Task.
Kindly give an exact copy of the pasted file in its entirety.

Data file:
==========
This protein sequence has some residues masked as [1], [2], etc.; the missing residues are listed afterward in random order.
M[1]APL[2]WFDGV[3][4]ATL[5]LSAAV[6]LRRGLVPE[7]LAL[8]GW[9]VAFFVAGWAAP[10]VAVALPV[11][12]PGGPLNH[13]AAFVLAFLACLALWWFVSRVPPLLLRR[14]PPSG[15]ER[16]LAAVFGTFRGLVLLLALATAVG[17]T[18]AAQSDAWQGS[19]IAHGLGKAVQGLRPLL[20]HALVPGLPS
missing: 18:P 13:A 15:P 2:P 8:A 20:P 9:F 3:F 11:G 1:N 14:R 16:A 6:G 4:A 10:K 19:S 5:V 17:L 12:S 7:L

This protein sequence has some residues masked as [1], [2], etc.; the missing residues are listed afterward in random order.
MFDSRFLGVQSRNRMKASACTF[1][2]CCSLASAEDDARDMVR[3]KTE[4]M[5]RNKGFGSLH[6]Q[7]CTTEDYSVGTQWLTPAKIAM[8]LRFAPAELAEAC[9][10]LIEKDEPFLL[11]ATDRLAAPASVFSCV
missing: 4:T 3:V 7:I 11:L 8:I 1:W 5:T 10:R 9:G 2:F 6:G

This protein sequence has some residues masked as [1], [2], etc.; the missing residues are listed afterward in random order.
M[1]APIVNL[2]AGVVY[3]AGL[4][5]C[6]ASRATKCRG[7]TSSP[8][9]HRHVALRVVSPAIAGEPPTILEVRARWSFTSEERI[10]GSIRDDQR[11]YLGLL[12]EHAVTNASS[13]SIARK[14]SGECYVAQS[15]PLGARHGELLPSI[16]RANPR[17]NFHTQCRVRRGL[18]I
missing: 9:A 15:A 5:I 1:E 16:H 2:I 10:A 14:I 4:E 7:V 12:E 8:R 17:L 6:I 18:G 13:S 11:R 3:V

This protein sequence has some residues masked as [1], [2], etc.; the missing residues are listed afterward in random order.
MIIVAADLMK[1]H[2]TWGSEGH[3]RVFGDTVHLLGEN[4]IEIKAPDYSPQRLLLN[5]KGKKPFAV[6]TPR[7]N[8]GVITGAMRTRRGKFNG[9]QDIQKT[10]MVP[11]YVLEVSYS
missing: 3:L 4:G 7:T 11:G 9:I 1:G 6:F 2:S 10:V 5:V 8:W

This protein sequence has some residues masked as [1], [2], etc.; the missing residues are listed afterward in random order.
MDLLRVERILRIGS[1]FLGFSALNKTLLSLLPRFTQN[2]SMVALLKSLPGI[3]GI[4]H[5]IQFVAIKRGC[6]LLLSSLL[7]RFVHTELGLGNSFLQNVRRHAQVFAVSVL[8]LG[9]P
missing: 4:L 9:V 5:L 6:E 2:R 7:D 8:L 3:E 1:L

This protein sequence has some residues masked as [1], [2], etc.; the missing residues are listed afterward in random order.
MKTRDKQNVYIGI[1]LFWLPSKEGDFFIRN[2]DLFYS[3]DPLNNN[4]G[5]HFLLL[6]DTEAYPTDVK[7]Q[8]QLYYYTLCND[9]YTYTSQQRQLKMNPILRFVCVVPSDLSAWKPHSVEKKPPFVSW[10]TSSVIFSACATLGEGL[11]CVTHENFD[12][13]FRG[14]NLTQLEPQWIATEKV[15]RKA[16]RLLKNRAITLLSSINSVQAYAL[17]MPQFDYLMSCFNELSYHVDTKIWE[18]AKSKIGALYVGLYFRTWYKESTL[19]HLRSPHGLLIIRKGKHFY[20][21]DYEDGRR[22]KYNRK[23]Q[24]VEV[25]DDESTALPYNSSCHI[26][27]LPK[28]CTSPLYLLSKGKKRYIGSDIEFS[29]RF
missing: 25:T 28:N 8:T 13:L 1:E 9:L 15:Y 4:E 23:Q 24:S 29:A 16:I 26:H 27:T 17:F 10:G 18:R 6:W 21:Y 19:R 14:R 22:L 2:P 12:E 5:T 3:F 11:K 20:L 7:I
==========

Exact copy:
This protein sequence has some residues masked as [1], [2], etc.; the missing residues are listed afterward in random order.
M[1]APL[2]WFDGV[3][4]ATL[5]LSAAV[6]LRRGLVPE[7]LAL[8]GW[9]VAFFVAGWAAP[10]VAVALPV[11][12]PGGPLNH[13]AAFVLAFLACLALWWFVSRVPPLLLRR[14]PPSG[15]ER[16]LAAVFGTFRGLVLLLALATAVG[17]T[18]AAQSDAWQGS[19]IAHGLGKAVQGLRPLL[20]HALVPGLPS
missing: 18:P 13:A 15:P 2:P 8:A 20:P 9:F 3:F 11:G 1:N 14:R 16:A 6:G 4:A 10:K 19:S 5:V 17:L 12:S 7:L

This protein sequence has some residues masked as [1], [2], etc.; the missing residues are listed afterward in random order.
MFDSRFLGVQSRNRMKASACTF[1][2]CCSLASAEDDARDMVR[3]KTE[4]M[5]RNKGFGSLH[6]Q[7]CTTEDYSVGTQWLTPAKIAM[8]LRFAPAELAEAC[9][10]LIEKDEPFLL[11]ATDRLAAPASVFSCV
missing: 4:T 3:V 7:I 11:L 8:I 1:W 5:T 10:R 9:G 2:F 6:G

This protein sequence has some residues masked as [1], [2], etc.; the missing residues are listed afterward in random order.
M[1]APIVNL[2]AGVVY[3]AGL[4][5]C[6]ASRATKCRG[7]TSSP[8][9]HRHVALRVVSPAIAGEPPTILEVRARWSFTSEERI[10]GSIRDDQR[11]YLGLL[12]EHAVTNASS[13]SIARK[14]SGECYVAQS[15]PLGARHGELLPSI[16]RANPR[17]NFHTQCRVRRGL[18]I
missing: 9:A 15:A 5:I 1:E 16:H 2:I 10:A 14:I 4:E 7:V 12:E 8:R 17:L 6:I 18:G 13:S 11:R 3:V

This protein sequence has some residues masked as [1], [2], etc.; the missing residues are listed afterward in random order.
MIIVAADLMK[1]H[2]TWGSEGH[3]RVFGDTVHLLGEN[4]IEIKAPDYSPQRLLLN[5]KGKKPFAV[6]TPR[7]N[8]GVITGAMRTRRGKFNG[9]QDIQKT[10]MVP[11]YVLEVSYS
missing: 3:L 4:G 7:T 11:G 9:I 1:G 6:F 2:S 10:V 5:V 8:W

This protein sequence has some residues masked as [1], [2], etc.; the missing residues are listed afterward in random order.
MDLLRVERILRIGS[1]FLGFSALNKTLLSLLPRFTQN[2]SMVALLKSLPGI[3]GI[4]H[5]IQFVAIKRGC[6]LLLSSLL[7]RFVHTELGLGNSFLQNVRRHAQVFAVSVL[8]LG[9]P
missing: 4:L 9:V 5:L 6:E 2:R 7:D 8:L 3:E 1:L

This protein sequence has some residues masked as [1], [2], etc.; the missing residues are listed afterward in random order.
MKTRDKQNVYIGI[1]LFWLPSKEGDFFIRN[2]DLFYS[3]DPLNNN[4]G[5]HFLLL[6]DTEAYPTDVK[7]Q[8]QLYYYTLCND[9]YTYTSQQRQLKMNPILRFVCVVPSDLSAWKPHSVEKKPPFVSW[10]TSSVIFSACATLGEGL[11]CVTHENFD[12][13]FRG[14]NLTQLEPQWIATEKV[15]RKA[16]RLLKNRAITLLSSINSVQAYAL[17]MPQFDYLMSCFNELSYHVDTKIWE[18]AKSKIGALYVGLYFRTWYKESTL[19]HLRSPHGLLIIRKGKHFY[20][21]DYEDGRR[22]KYNRK[23]Q[24]VEV[25]DDESTALPYNSSCHI[26][27]LPK[28]CTSPLYLLSKGKKRYIGSDIEFS[29]RF
missing: 25:T 28:N 8:T 13:L 1:E 9:L 15:Y 4:E 23:Q 24:S 29:A 16:I 26:H 27:T 17:F 10:G 18:R 6:W 21:Y 19:R 14:R 22:L 2:P 12:E 5:T 3:F 11:K 20:L 7:I